Coca-Cola (KO - Free Report) announced on Friday that it is set to purchase UK coffee giant Costa for $5.1 billion as it tries to expand its portfolio beyond sugary drinks. The move follows Coke’s recent investment in sports drink upstart and potential Gatorade (PEP - Free Report) rival BodyArmor. So, what should investors do with KO stock, which is down roughly 2% over the last 12 months, as the beverage behemoth readies itself for the future?
Coke’s new CEO James Quincey, who took over in May 2017, has made it his mission to push the company into new potential growth areas as the sugary drink market faces a downturn. Coke’s $5.1 billion acquisition of UK-based Costa gives Coke a new retail presence and a solid footing in the ever-expanding coffee market.
Costa currently boasts roughly 4,000 cafes, with about 2,500 in the UK. The company also sells coffee in gas stations and grocery stores. Plus, Costa is actively expanding its reach in China, which could prove vital for Coke and help it take on Starbucks (SBUX - Free Report) is the world’s second-largest economy.
Clearly, Costa is a much smaller company than Starbucks and is much less known in North and South America, where Starbucks has over 16,000 locations. But Costa is a bigger player in the UK than Starbucks and has over 450 locations in China. “Costa gives Coca-Cola new capabilities and expertise in coffee, and our system can create opportunities to grow the Costa brand worldwide,” Quincey said in a company statement.
“Hot beverages is one of the few segments of the total beverage landscape where Coca-Cola does not have a global brand. Costa gives us access to this market with a strong coffee platform.”
Costa grabbed $1.69 billion in revenue during its most recent fiscal year, which is nothing compared to Coke’s $35.4 billion. But the deal, which the beverage giant expects to close in the middle of 2019, marks its largest ever purchase and demonstrates Coke’s goal to become a more diversified company—which now includes retail. Coke’s CEO said the firm has no current plans to open Costa shops in the U.S., but did say it wants to bring Costa coffee beans and vending to restaurants, gas stations, and college campuses.
Coke’s Costa purchase will mark its largest-ever acquisition. The company’s previous record was its $4.1 billion purchase in 2007 of the maker of vitaminwater and smartwater. The man behind Glaceau, which made both beverages, also started sports drink newcomer BodyArmor.
Earlier in August, Coke announced that it had purchased a significant stake in BodyArmor, which aims to stand out as a healthier, more natural option compared to Gatorade. The terms of Coke’s deal give it the option to eventually purchase a majority of the company.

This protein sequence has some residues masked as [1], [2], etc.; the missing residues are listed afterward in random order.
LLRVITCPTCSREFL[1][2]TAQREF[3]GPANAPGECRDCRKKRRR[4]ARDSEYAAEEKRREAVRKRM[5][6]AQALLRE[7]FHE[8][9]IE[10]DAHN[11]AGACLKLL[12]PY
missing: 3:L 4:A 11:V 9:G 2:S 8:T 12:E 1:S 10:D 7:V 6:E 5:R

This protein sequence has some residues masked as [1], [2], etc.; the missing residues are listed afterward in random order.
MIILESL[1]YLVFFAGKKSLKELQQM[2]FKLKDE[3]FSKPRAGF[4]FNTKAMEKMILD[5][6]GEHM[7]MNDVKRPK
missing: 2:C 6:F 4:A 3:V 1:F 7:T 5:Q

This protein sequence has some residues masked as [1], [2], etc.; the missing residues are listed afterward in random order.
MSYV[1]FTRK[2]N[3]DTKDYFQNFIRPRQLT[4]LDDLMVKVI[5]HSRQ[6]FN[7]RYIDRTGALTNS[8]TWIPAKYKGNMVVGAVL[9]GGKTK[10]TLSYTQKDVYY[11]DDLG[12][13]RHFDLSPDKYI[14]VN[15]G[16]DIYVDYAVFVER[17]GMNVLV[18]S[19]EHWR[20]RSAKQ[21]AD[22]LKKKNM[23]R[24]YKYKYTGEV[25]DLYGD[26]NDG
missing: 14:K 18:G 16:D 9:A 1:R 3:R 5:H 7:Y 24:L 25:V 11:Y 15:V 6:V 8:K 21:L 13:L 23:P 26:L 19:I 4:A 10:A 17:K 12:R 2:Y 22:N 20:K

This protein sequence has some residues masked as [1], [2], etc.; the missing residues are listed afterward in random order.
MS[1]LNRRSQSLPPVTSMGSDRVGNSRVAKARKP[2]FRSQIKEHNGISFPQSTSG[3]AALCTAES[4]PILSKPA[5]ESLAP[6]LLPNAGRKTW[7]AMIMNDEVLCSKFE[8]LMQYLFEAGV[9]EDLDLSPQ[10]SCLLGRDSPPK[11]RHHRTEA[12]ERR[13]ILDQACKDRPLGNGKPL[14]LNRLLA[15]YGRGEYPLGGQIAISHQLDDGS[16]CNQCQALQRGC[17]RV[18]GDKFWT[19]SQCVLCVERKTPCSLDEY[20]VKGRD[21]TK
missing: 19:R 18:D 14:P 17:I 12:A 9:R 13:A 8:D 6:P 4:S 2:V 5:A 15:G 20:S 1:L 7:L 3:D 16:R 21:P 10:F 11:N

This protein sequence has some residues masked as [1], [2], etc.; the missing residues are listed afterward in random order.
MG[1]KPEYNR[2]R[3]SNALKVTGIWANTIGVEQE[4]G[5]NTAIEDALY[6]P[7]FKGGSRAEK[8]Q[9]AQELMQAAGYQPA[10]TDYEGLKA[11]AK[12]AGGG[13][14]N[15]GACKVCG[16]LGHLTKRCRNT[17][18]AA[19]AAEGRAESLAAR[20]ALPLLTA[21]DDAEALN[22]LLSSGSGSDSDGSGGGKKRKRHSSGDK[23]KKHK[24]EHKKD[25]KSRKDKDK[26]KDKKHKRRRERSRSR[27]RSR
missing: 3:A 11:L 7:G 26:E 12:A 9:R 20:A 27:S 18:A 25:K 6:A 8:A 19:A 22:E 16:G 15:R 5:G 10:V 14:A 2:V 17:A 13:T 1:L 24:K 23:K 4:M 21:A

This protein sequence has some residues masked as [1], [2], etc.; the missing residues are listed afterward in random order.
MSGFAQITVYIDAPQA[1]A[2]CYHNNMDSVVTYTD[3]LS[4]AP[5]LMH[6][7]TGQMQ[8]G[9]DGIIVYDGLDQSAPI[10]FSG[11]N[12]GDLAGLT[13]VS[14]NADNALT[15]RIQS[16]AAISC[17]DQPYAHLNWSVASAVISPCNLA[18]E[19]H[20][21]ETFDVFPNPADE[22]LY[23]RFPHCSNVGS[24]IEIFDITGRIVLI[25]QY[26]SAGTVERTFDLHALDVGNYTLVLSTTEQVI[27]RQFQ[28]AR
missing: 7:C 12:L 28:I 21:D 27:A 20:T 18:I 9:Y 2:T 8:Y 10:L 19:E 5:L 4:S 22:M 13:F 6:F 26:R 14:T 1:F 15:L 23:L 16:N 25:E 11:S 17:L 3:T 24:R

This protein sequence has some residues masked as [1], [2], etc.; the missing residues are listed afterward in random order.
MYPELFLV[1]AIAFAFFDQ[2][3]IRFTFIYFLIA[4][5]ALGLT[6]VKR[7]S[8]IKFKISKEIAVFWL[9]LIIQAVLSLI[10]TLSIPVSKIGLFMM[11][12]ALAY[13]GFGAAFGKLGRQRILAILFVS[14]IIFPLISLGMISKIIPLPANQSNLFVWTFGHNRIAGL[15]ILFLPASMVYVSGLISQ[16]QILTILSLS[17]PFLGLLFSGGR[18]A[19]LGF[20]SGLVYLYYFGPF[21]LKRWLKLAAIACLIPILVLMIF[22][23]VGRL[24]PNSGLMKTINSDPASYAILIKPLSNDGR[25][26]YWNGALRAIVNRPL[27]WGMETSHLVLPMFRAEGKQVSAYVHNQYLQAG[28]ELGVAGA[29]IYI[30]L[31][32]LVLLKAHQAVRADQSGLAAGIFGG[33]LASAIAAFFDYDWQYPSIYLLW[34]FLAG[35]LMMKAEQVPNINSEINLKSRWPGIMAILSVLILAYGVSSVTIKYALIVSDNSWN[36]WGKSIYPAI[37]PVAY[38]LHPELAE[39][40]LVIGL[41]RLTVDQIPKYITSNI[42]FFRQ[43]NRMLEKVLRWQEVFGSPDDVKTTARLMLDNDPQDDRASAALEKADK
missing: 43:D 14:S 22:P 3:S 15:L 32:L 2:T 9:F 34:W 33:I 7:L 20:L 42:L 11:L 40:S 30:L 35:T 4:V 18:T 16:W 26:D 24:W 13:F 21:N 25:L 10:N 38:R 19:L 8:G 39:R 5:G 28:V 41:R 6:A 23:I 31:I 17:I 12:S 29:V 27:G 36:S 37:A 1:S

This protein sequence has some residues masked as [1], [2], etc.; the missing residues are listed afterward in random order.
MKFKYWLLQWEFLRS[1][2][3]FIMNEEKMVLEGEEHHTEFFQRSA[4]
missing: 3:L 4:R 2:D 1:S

The Atlanta-based beverage powerhouse already plans to place BodyArmor in front of Powerade to challenge PepsiCo’s Gatorade. Coke’s investment might also see BodyArmor move on from Keurig Dr. Pepper Inc. (KDP - Free Report) , which began to invest in the sports drink firm a few years back when it was still Dr. Pepper Snapple Group.
Coke’s latest two moves highlight the growing need to sell more than soda and also follows PepsiCo's recent purchase of SodaStream International Ltd. (SODA - Free Report) .
Price Movement & Valuation
Shares of KO have climbed only 15% in the last three years, which lags the S&P’s roughly 50% surge. Things looks even worse for Coke stock over the last 24 months, with shares up just over 3%, against the S&P’s 35% jump. However, investors should note that KO stock has popped around 3.5% during the last three months.
Moving on, Coke is currently trading at 20.7X forward 12-month Zacks Consensus EPS estimates, which marks a premium compared to the S&P’s 17.6X, but falls in line with its industry’s 20.9X average. KO has traded as high as 24.2X over the last year, with a one-year median of 21.4X. But investors should note that Coke stock is currently trading well above its five-year low of 16.7 and slightly higher than its one-year low of 19.2X. Therefore, its valuation picture appears just a tad stretched at the moment.
Looking ahead, Coke’s current quarterly revenues are projected to sink by 9.2% to hit $8.24 billion, based on our current Zacks Consensus Estimate. Meanwhile, the company’s full-year revenues are projected to fall by 9.6% to reach $32.02 billion.
However, at the other end of the income statement, KO’s adjusted quarterly earnings are projected to pop 10% to touch $0.55 per share, while its full-year earnings are expected to jump by 8.4%.
Coke has also seen mixed earnings estimate revision activity over the last 60 days, and is currently a Zacks Rank #3 (Hold). Plus, KO stock is resting not too far below its 52-week high, which means it might be time to keep an eye on Coke for now to see if some of its recent expansion plans work out.
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